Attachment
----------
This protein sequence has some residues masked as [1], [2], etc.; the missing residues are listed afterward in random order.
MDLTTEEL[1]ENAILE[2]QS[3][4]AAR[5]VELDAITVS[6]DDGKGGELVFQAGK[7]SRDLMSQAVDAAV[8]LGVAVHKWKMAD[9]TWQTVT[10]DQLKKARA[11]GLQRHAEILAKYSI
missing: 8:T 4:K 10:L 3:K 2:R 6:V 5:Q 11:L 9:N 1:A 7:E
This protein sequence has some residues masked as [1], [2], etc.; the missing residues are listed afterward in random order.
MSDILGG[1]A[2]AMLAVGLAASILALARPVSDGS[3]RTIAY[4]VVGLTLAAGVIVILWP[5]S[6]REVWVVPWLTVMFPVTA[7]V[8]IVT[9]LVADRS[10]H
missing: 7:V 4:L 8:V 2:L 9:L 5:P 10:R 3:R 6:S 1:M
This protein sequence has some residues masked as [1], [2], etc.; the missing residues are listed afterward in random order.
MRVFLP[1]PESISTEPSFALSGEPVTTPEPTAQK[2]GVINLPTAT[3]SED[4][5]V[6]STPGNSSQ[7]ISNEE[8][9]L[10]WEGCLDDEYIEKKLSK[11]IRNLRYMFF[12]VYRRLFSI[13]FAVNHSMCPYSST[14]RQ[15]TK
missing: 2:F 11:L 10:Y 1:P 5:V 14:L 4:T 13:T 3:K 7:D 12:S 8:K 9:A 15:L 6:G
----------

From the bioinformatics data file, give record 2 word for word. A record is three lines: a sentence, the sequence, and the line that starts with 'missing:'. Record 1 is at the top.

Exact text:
This protein sequence has some residues masked as [1], [2], etc.; the missing residues are listed afterward in random order.
MSDILGG[1]A[2]AMLAVGLAASILALARPVSDGS[3]RTIAY[4]VVGLTLAAGVIVILWP[5]S[6]REVWVVPWLTVMFPVTA[7]V[8]IVT[9]LVADRS[10]H
missing: 7:V 4:L 8:V 2:L 9:L 5:P 10:R 3:R 6:S 1:M